Vic Jacob, managing director, said: 'Business investment is not climbing. People are being very cautious about putting money into their businesses. It could cause a problem for the UK's competitive position if our companies don't have modern equipment.'
TI predicted that a 42 per cent fall in UK company business failures, reported by its customers in the first half of 1994, will flatten out in 1995.
TI compensates customers when their trade partners become insolvent. The recovery in the economy in the first half was translated into a 42.6 per cent fall in Trade Indemnity's payouts, totalling pounds 29.5m in the six months to 30 June 1994. In that period, company collapses reported to TI fell to 1,856 compared with 3,200 last time.
Although the company cannot report an interim pre-tax profits figure because of its three-year insurance cycle, Anthony Brend, chairman, said full-year profits would be up on 1993's pounds 5.8m.
The company announced its first dividend for three years, an interim payment of 0.4p.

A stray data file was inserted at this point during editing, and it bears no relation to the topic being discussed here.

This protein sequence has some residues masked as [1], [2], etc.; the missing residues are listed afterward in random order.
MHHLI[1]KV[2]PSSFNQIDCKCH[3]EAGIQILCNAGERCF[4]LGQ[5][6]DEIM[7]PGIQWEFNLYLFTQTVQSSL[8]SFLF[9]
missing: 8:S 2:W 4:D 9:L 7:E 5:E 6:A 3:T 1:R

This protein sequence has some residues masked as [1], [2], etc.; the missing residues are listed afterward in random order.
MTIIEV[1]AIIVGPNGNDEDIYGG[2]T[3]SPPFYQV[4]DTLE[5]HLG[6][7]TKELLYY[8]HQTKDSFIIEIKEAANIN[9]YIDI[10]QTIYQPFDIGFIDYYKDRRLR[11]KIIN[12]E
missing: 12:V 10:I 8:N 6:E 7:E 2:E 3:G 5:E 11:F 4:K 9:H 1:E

Trade Indemnity suffered in the recession because of the number of business failures. Its worst year was 1991 when it made a pre-tax loss of pounds 46.6m.
Mr Jacob said that the one irritation in the results was an unexpected pounds 7.5m provision made necessary by an Appeal Court ruling.
The provision was linked to the bankrutpcy of 35 small financial services firms in 1991/2, following the collapse of their home income plans, under which pensioners sold their houses for a percentage of market value but retained the right to live in them.
TI's exposure stems from an insurance policy taken out with it by the Investor's Compensation Scheme. In June, the Appeal Court removed the scheme's freedom to put a ceiling on compensation claims. The company has petitioned the House of Lords.
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